Light another scented candle, lean back in that bubble bath, and prepare to enter the greatest city in the world, according to the people of Neo Yokio that is.
For some, it’s already too late to salvage their opinion of this brilliant show. They will have heard the detractors and given up before even trying it, and to those people, our condolences. Truly, but for those of you on the enlightened plain, you’ll know that Neo Yokio is something of an underrated cult hit, and definitely worth catching up on before the Christmas special, Neo Yokio: Pink Christmas, drops on Netflix this Friday.
Much like the eponymous city, Neo Yokio is a melting pot of cultures and ideas, blended together into something truly unique. It has an anime-inspired art style, but the themes are decidedly Western. Neo Yokio is a satire of modern consumerism and celebrity culture, and one of the best ones around.
Poe’s Law is an internet adage that says that, without an obvious indicator of the author’s intent, it is impossible to create a parody of extreme views so obviously exaggerated that it cannot be mistaken by some viewers for a sincere expression of the parodied views. Neo Yokio has definitely fallen victim to this.
Kaz Kaan, our main character voiced by Jaden Smith, is a young man who feels hard-done-by in a world where his every whim is attended to by his mecha butler, and his biggest problems are competing with his nemesis Arcangelo (Jason Schwartzman) for the top spot on Neo Yokio’s Bachelor Board, a giant ranking list in the middle of the city, occasionally having to earn money by doing demon-hunting jobs for his Aunt Agatha (Susan Sarandon), and ‘grieving the death of his relationship,’ ie. getting over a break-up.
Kaz and the characters in the show sincerely see these things as their biggest problems, and Kaz often places them before even protecting the city from demons. Helena St. Tessero (Tavi Gevinson) is the only character in the show who denounces the capitalistic, petty lifestyle of Neo Yokio, but even then, to say she’s the stand-in for the audience would be a stretch.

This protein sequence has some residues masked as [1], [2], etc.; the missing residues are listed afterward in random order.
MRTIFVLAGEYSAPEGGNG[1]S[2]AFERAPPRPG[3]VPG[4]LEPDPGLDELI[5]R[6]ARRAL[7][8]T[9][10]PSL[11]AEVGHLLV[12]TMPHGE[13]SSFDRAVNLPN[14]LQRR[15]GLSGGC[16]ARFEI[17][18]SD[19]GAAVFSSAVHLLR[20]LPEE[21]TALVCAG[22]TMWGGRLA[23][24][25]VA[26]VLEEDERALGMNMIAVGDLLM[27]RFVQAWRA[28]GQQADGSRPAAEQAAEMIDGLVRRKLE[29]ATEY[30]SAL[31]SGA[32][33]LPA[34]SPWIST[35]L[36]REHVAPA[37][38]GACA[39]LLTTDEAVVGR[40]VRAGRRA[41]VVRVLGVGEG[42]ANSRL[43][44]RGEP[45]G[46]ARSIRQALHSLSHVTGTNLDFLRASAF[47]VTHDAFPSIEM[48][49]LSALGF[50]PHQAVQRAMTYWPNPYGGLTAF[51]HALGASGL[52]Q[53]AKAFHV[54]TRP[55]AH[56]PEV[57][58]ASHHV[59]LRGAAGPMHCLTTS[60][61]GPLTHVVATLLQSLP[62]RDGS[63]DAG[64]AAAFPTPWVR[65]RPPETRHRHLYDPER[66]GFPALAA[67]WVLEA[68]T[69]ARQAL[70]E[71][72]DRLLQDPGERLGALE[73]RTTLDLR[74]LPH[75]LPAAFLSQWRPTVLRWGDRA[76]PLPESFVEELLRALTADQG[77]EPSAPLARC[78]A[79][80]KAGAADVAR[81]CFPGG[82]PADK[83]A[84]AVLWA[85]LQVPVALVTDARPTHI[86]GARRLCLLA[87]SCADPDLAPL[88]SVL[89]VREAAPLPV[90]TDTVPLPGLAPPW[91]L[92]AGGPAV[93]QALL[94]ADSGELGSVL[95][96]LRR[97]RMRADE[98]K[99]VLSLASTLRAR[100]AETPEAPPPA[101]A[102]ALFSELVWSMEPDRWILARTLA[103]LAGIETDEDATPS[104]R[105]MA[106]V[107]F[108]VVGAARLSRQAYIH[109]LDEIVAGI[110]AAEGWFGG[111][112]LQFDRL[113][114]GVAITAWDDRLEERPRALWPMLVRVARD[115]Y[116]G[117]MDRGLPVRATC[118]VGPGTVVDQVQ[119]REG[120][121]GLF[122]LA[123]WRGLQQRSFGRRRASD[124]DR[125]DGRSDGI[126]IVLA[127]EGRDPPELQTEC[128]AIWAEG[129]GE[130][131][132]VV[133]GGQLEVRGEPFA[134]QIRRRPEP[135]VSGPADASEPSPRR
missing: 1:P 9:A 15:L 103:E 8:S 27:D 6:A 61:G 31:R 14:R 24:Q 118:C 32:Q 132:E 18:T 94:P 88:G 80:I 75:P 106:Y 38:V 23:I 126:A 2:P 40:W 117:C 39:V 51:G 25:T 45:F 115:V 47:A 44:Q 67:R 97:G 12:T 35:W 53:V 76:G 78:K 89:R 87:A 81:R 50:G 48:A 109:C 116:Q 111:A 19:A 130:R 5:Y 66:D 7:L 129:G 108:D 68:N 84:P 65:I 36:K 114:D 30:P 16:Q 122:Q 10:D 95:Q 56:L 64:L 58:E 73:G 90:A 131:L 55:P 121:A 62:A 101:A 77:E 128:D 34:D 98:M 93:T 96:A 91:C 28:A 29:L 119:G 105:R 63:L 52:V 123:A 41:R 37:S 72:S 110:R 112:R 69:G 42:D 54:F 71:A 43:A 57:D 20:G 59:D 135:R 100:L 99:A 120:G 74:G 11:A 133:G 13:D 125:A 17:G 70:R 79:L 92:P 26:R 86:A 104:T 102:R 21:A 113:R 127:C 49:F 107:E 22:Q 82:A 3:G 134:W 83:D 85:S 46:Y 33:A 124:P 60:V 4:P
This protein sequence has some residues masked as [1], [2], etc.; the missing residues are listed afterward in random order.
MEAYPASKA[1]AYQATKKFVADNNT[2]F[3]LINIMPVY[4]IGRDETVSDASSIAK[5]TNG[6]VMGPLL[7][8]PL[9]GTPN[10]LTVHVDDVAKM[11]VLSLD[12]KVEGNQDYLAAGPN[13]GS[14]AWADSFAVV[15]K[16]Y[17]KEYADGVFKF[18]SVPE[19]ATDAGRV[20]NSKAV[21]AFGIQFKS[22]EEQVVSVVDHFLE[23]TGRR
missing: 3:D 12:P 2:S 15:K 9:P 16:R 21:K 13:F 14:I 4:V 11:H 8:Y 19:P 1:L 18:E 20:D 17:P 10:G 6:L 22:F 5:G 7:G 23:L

It would have been easy for creator Ezra Koenig to make her the voice of reason, but reason isn’t what Neo Yokio does. It wants you to revel in the absurdity.
The show one-ups itself at every turn with social commentary that isn’t mind-blowingly insightful, but never fails to get a laugh. Neo Yokio may be absurdist humour, but in that absurdity it comes so close to a reflection of our own world that it’s hard not to appreciate the jabs at the wealthy upper-echelon of citizens.
Kaz is a divisive main character, it’s certainly fair that some people find his dry, deadpan delivery a little grating, but when viewed as a caricature of all the negative things older generations say about millennials, it starts to become clearer why Kaz is the way he is. He is entitled, obsessed with his image, and he’s constantly moping about how hard his life is, despite living in a society that seems to cater exclusively to people like him.
Kaz should be an insufferable main character, but strangely, he grows on you. You start to understand his problems, and go from laughing at him to being genuinely concerned when his damn tuxedo is midnight blue, you idiot, and it’s a black tie event! Think, Kaz!
When you throw Helena in, who serves as a great foil to Kaz’s vapid nature, and Arcangelo, who’s even more pretentious than Kaz, you have some great character dynamics that entertain whenever they’re on screen together.
The show is only six episodes, long enough to finish in an afternoon, and that’s for the best at the moment. It’s easily digestible, and once you start to appreciate the humour, blazing through six episodes seems like nothing, and you’re left wanting more. The low number of episodes also means that the quality of writing is consistent across the board, dipping slightly in episode four, but climbing right back up for a stellar finale.
Neo Yokio is available on Netflix right now, with Pink Christmas coming out on December 7, the story of that elegant young man who battled demons and celebrated Christmas in the greatest city in the world, Neo Yokio.